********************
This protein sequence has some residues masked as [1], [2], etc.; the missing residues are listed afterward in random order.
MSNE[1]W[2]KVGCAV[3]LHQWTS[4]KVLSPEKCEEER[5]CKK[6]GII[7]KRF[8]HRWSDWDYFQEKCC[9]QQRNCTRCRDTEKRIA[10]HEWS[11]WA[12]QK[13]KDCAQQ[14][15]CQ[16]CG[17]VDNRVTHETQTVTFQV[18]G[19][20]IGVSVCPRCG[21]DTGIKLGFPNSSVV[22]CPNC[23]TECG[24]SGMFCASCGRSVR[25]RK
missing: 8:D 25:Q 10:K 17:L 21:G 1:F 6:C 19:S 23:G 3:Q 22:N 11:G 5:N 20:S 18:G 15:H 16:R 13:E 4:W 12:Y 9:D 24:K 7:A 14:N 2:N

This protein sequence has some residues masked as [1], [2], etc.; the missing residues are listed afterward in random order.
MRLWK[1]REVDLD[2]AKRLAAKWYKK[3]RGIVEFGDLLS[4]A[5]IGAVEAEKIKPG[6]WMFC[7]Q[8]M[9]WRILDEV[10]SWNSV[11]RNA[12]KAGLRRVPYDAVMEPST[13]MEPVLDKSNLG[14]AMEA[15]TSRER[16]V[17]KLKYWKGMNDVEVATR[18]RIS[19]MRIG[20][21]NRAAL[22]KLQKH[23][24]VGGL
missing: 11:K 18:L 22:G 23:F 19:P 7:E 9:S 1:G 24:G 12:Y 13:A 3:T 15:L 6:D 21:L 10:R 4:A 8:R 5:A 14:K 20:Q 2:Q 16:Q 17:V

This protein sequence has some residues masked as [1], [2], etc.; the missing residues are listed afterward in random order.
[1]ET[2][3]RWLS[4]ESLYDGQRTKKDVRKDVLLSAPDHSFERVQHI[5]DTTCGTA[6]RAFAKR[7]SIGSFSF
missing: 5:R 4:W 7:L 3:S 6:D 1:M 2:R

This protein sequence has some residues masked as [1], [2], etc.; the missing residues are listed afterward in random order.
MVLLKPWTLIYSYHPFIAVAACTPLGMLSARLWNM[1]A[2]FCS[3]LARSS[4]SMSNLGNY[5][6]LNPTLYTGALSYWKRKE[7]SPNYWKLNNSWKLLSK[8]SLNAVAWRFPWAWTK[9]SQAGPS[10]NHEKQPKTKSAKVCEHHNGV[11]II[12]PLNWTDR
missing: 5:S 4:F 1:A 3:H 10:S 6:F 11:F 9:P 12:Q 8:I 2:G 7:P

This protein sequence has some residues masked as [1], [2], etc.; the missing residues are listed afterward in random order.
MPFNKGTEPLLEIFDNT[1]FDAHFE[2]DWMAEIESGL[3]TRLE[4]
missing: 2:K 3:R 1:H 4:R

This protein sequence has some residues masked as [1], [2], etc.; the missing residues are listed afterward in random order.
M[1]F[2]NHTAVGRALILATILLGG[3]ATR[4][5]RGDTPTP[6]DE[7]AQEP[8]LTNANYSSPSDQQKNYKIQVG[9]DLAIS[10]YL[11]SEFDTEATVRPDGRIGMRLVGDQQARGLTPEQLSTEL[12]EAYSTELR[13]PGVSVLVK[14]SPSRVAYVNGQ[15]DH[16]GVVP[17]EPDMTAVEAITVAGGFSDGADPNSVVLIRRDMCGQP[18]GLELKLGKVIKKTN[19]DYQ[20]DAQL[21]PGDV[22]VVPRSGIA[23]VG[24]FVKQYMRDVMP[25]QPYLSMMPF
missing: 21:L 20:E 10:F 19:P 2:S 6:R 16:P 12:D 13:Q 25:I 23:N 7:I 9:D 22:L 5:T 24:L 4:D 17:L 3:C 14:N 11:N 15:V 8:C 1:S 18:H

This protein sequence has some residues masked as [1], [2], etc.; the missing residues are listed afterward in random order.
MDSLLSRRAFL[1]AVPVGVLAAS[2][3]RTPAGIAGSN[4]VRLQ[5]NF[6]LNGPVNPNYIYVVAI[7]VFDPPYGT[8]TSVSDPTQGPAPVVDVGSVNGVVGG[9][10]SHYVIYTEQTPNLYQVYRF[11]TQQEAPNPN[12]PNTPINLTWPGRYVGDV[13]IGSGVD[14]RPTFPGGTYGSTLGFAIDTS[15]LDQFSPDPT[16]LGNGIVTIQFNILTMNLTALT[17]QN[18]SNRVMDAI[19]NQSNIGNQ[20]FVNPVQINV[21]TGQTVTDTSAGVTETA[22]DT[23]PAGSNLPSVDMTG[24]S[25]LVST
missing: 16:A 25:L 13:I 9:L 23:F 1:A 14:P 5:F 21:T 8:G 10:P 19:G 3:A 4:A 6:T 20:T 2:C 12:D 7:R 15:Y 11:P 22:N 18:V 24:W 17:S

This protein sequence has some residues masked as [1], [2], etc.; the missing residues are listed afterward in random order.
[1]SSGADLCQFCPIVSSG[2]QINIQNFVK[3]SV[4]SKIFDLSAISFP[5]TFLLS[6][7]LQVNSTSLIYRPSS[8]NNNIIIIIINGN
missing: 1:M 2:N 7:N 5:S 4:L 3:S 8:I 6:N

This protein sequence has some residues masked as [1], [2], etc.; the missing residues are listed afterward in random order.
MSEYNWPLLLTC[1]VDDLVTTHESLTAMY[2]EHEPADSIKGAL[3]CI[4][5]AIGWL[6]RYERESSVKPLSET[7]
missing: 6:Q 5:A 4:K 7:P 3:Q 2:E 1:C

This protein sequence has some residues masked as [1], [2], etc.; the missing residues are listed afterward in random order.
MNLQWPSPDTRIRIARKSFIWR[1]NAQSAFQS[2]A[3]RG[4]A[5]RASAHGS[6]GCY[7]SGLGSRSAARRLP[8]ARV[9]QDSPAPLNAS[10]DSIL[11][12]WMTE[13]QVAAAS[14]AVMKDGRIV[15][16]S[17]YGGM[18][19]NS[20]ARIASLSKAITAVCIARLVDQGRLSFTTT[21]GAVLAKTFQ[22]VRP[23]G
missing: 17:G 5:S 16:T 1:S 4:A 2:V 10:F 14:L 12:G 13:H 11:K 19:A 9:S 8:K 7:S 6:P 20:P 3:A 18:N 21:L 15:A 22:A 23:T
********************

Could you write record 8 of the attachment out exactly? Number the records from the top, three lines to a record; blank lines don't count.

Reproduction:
This protein sequence has some residues masked as [1], [2], etc.; the missing residues are listed afterward in random order.
[1]SSGADLCQFCPIVSSG[2]QINIQNFVK[3]SV[4]SKIFDLSAISFP[5]TFLLS[6][7]LQVNSTSLIYRPSS[8]NNNIIIIIINGN
missing: 1:M 2:N 7:N 5:S 4:L 3:S 8:I 6:N